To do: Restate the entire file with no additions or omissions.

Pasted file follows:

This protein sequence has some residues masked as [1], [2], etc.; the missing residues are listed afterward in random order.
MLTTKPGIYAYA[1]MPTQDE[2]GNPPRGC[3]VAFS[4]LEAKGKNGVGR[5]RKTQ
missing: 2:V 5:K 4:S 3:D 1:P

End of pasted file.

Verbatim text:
This protein sequence has some residues masked as [1], [2], etc.; the missing residues are listed afterward in random order.
MLTTKPGIYAYA[1]MPTQDE[2]GNPPRGC[3]VAFS[4]LEAKGKNGVGR[5]RKTQ
missing: 2:V 5:K 4:S 3:D 1:P